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“You Better Watch Out” for the Slippery Winter”

Public Health Community Advisory
“You Better Watch Out” for the Slippery Winter
by Joseph Ka-Chun Siu, PT, PhD, Assistant Professor, Department of Environmental, Agricultural, and Occupational Health

Winter is a wonderful time of the year, bringing, among other things, holiday celebrations. However it also brings snow, sleet, and ice, which can make sidewalks and pathways slippery. According to the National Safety Council (1), in 2007 in the United States, about 21,000 people died from falls, and 7.9 million were injured as a result of falls. Falls are the second leading cause of unintentional injury deaths in Nebraska (2).

Fall accidents are more likely to occur in the winter due to increased chances of slips, trips, and falls on slippery surfaces after winter precipitation. Although you cannot prevent snow from falling or ice from freezing on the sidewalk, there are things you can do to better prepare for slippery conditions. Here are some “ABC tips” to prevent falls in the winter:

  • Arm free: Try to leave an arm free so that you can use it to react quickly if you slip or trip.
  • Be prepared: Sprinkle salt or sand over the sidewalks and pathways before or immediately after a snow.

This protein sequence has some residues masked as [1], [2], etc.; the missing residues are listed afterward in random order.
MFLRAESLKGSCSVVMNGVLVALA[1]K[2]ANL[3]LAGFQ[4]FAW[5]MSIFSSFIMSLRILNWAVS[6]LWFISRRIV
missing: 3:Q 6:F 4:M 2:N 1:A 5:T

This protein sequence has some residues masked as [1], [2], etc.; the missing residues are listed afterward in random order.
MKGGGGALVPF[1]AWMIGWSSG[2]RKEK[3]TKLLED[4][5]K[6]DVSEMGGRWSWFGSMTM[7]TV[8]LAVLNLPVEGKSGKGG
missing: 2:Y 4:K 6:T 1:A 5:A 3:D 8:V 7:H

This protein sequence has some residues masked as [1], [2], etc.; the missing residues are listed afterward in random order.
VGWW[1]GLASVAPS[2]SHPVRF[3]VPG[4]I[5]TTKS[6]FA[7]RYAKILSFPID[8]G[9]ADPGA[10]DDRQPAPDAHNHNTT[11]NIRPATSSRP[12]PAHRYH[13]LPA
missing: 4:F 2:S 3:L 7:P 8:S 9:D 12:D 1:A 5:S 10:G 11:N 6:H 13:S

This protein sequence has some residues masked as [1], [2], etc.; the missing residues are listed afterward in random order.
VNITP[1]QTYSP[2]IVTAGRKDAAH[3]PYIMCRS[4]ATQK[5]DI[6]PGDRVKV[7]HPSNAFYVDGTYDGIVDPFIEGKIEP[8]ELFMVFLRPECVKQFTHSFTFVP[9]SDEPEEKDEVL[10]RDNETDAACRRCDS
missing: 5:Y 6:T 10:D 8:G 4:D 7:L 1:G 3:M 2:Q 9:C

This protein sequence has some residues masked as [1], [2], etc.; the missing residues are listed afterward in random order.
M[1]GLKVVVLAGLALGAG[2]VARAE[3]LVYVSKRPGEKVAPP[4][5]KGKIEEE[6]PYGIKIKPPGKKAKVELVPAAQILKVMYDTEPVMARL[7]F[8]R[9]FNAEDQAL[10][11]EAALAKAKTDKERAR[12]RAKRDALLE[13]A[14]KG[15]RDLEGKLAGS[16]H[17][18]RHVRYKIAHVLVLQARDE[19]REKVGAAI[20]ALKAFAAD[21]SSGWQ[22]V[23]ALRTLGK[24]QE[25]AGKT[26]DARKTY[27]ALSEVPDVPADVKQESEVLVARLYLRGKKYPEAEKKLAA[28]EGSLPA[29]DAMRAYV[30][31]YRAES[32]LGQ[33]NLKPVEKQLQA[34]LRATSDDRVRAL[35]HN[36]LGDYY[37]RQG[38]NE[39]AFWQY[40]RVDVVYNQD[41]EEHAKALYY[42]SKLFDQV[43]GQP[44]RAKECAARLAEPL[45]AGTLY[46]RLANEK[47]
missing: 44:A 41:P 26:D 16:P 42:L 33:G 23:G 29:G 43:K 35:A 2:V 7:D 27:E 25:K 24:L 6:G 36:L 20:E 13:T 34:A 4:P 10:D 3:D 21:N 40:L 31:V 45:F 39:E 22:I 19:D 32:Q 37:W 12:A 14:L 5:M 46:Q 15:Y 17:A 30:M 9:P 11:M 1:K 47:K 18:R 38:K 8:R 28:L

• Check your safety gear: Wear thick-soled shoes with tread in order to increase traction.
  • Do not carry big items: Try not to carry bulky or heavy items on a slippery or icy surface.
  • Extra time to travel: Walk slowly and carefully on sidewalks and pathways.
  • Focus on where you are going: Pay attention to where you put your feet as you take each step.

Especially for the elderly population, winter brings a higher risk of falls. Slippery surfaces are particularly hazardous for older adults because of increasing balance problems and muscle weakness with age. In general, more than a third of people over the age of 65 experience a fall each year, and the rate goes up to over half of people over the age of 75. It is important for older adults to be active, and regular exercise can help reduce the risk of falls in the winter. A number of fall prevention exercise programs are offered in Omaha. For example, the National Safety Council, Nebraska, (2) offers tai chi classes across the Greater Omaha Area and in Council Bluffs to improve balance, and the Home Instead Center for Successful Aging at UNMC (3) offers programs to improve balance and mobility.

For more information on the fall prevention program with tai chi, please contact Joseph Siu, PT, PhD at kcsiu@unmc.edu.

To learn more about fall prevention:
1. National Safety Council: Protecting Ourselves from Slips, Trips, and Falls: http://www.nsc.org/safety_home/Resources/Pages/Falls.aspx
2. Nebraska Department of Health and Human Services: Behavioral Risk Factor Surveillance System Report: http://dhhs.ne.gov/publichealth/Documents/Report2004-2006.pdf
3. National Safety Council, Nebraska, F1RST Fall Intervention: http://www.f1rst.org/
4. UNMC: Home Instead Center for Successful Aging, EngAge Wellness: http://www.unmc.edu/homeinsteadcenter/wellness.htm
5. CDC: Injury Prevention & Control: Home and Recreational Safety: http://www.cdc.gov/homeandrecreationalsafety/falls/index.html
6. CDC: Falls among Older Adults: http://www.cdc.gov/homeandrecreationalsafety/falls/adultfalls.html

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